Author Topic: Veterans call for stiffer penalties  (Read 1512 times)

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Veterans call for stiffer penalties
« on: April 02, 2012, 11:40:41 PM »
Veterans call for stiffer penalties

Suspension with pay said not harsh enough for 54 staff implicated in health privacy breach.

Dateline: Monday, March 14, 2011

by Michael L Blais, CD

The case of Sean Bruyea may have come to an ignoble end this week. Jean Pierre Blackburn, Minister for Veterans Affairs, announced long awaited sanctions against those within his department deemed guilty of violating Canada's Privacy Act. At issue: thousands of unauthorized views of Veteran Bruyea's confidential VAC medical files

Last fall, the Minister apologized to Bruyea after the Privacy Commissioner's ruling that the department violated his medical privacy while looking for ways to discredit his opposition to the government's 2006 New Veterans' Charter. Among other concerns, the Charter replaces lifelong disability pension benefits with a one-time lump sum payment — a system that disabled vets say cuts their compensation by 40 percent.


Three senior Veterans Affairs bureaucrats cited in Bruyea's lawsuit were not dismissed, but have instead been promoted.

Worse, said Jennifer Stoddart's report, "The Office of the Privacy Commissioner has significant privacy concerns about the use of sensitive medical information within Veterans Affairs." The Commissioner found that confidential information was circulated at the highest bureaucratic and ministerial levels.

Prime Minister Harper and Minister Blackburn immediately condemned the privacy violations as unacceptable. The Harper Government subsequently, and with extraordinary alacrity it might be noted, streamlined an out-of-court settlement to compensate Bruyea for the manner in which his privacy rights were violated.

Minister Blackburn's theatrical performance at the time was impressive, including threats of dismissal and a vigorous campaign to ensure Canadians understood the government did not tolerate such behavior. He promised that justice would be served — to veterans whose confidence had been betrayed by the very ministry created to serve them when they were injured in the service of Canada and Canadians.

Months later, Veterans Affairs Minister Blackburn declared justice was served and declared the case closed. What did Minister Blackburn's version of justice look like and did it fulfill his promise to veterans and Canadians? In total, 54 sacrificial lambs at VAC were lightly penalized, with three day suspensions with pay at worst. Most were merely given a letter of reprimand. The three senior Veterans Affairs Canada bureaucrats cited in Bruyea's lawsuit were not dismissed, but have instead been promoted. Minister Blackburn justified these inept sanctions by claiming that officials never intended to harm Bruyea.

Does this sound like justice to you?

The Minister's eager defence of the lawbreakers is out of touch with the facts. The Ministerial briefing notes circulated among virtually every senior manager in Veterans Affairs clearly stated that the Departments actions were causing grave harm to Bruyea. This did not stop the bureaucrats from continuing with their malicious plan. The disturbing tone of thousands of emails revealed within the 14,000 pages of documentation Bruyea obtained through his Privacy Act requests reinforces evidence of the bureaucrats' widespread knowledge of the harm they were causing him.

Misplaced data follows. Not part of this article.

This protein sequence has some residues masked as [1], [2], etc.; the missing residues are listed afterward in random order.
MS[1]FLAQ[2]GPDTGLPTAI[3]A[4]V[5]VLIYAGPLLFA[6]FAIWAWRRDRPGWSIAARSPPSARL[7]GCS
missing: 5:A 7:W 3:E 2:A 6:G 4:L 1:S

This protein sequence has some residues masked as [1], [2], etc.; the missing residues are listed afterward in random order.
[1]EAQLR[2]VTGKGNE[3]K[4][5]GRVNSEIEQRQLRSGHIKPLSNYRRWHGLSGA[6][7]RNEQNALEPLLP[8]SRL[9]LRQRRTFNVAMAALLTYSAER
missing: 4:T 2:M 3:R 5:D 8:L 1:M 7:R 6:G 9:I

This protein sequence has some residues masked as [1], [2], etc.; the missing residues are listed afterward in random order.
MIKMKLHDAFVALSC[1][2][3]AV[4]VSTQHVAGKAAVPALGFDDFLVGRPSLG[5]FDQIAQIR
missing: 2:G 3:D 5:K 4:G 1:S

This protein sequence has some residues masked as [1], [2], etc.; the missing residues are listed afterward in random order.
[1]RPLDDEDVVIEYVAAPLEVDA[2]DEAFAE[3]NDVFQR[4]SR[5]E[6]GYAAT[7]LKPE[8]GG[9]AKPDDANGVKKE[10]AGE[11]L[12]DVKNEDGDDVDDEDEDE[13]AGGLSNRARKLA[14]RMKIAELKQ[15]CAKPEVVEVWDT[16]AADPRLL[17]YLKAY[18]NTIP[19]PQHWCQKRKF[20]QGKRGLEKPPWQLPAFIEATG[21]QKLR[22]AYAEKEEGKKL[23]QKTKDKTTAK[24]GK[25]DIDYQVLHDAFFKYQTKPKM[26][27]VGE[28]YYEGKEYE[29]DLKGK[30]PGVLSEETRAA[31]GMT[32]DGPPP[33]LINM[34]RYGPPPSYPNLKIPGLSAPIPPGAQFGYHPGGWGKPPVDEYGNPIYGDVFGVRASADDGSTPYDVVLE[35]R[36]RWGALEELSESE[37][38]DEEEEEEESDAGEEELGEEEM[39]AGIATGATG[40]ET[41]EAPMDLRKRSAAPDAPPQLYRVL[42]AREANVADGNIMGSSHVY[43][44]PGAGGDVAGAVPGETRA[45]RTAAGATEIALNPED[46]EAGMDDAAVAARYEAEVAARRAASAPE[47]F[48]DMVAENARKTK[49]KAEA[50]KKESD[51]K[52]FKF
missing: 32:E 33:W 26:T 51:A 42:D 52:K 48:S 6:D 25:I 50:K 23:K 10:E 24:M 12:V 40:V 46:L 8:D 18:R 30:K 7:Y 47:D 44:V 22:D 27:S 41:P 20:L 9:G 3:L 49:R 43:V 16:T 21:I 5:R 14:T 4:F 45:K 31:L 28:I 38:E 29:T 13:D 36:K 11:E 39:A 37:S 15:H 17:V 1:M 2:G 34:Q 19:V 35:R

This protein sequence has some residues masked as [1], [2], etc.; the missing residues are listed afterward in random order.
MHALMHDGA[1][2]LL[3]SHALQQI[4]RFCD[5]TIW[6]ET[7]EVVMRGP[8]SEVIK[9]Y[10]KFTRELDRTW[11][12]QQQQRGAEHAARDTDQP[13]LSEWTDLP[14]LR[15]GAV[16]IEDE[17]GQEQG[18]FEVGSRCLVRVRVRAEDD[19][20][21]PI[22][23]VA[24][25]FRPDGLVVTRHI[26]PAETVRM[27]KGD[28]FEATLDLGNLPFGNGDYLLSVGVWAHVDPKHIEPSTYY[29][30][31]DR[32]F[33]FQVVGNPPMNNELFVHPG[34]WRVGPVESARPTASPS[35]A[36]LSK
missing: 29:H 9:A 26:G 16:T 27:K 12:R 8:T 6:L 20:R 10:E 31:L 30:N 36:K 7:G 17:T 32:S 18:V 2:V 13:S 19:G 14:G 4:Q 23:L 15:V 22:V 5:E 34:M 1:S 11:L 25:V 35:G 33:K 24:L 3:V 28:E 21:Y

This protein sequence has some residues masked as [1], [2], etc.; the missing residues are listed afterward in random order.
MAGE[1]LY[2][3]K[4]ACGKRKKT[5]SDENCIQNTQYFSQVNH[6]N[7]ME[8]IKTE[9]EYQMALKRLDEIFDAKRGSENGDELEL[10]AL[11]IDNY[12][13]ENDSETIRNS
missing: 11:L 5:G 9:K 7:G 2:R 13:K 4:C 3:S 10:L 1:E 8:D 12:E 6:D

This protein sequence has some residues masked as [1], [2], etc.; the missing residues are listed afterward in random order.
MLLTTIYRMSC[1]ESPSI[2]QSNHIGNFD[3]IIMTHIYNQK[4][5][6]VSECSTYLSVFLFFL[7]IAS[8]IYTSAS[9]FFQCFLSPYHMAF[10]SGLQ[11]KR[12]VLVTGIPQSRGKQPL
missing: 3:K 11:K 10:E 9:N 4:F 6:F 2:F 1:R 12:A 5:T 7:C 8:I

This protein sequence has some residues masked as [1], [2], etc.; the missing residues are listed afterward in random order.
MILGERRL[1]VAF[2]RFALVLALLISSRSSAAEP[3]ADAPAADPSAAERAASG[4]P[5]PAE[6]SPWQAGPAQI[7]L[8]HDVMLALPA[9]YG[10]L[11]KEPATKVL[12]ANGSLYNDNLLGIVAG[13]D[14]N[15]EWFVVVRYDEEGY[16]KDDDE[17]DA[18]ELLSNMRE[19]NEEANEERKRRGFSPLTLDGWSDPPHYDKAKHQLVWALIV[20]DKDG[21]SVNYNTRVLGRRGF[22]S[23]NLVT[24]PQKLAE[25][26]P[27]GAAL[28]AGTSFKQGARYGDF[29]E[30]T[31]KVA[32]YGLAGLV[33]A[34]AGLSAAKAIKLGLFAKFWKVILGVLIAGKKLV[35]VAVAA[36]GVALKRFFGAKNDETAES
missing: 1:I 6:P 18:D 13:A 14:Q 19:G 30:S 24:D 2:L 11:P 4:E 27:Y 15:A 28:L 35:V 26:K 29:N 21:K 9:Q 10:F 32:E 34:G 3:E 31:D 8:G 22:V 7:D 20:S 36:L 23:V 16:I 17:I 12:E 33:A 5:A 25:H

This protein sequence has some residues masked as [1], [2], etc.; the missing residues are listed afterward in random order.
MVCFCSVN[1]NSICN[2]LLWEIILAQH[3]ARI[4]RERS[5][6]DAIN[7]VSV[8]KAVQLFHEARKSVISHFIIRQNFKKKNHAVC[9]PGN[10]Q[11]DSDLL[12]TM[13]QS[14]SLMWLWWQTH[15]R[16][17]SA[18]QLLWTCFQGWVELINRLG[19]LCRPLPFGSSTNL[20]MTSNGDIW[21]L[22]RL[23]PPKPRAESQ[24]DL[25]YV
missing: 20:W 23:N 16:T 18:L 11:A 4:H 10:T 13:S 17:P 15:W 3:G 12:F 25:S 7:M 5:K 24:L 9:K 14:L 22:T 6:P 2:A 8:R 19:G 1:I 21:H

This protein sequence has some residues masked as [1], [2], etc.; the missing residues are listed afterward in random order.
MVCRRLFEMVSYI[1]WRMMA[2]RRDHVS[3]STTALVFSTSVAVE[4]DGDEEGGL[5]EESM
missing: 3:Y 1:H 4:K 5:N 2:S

Nor was Bruyea the only victim. Tom Hoppe won the Medal of Bravery and Meritorious Service Cross rescuing children while under sniper fire in Bosnia in 1994. Hoppe was also singled out and discredited by bureaucrats, who questioned his loyalty to VAC, simply because he appeared with Bruyea at a press conference denouncing the New Veterans Charter.

Not even Patrick Stogran's confidential medical files have been secure… and he was Canada's first Veterans' Ombudsman.

This is the government which claims it is "tough on crime"? Is this the freedom of expression so many young Canadians have lost their lives defending on foreign battlefields?

There is and was only one credible course of action for Minister Blackburn and the Harper government to take once the Privacy Commissioner, Jennifer Stoddart, identified federal laws had been breached on multiple and widespread levels: Summon the RCMP and launch a formal criminal investigation.

No one is above the law.

Tragically, the government has so far avoided this honourable course of action. In October last year, Stogran spoke of a brave veteran with ALS who used his failing health to condemn the insensitivity and indignity of dealing with Veterans Affairs. For veterans, Colonel Patrick Stogran's prophetic words have once again rang mournfully true.

"Without substantive and enduring cultural changes to the system that mistreats our veterans, however, any promises of improvement are as shallow as Brian Dyck's final breaths."

Minister Blackburn refused to take this opportunity to make substantive and enduring cultural changes to the system that surely mistreated Sean Bruyea and the other veterans whose privacy rights were violated. And yes, the Minister's melodramatic promises about justice and departmental improvement months ago have proven to be as shallow as Brian Dyck's last breath.

Lest we veterans and the rest of Canada forget… on election day.

Michael L Blais CD is the founder of Canadian Veterans Advocacy

Privacy Act: Collection of personal information

4. No personal information shall be collected by a government institution unless it relates directly to an operating program or activity of the institution.

1980-81-82-83, c. 111, Sch. II “4”.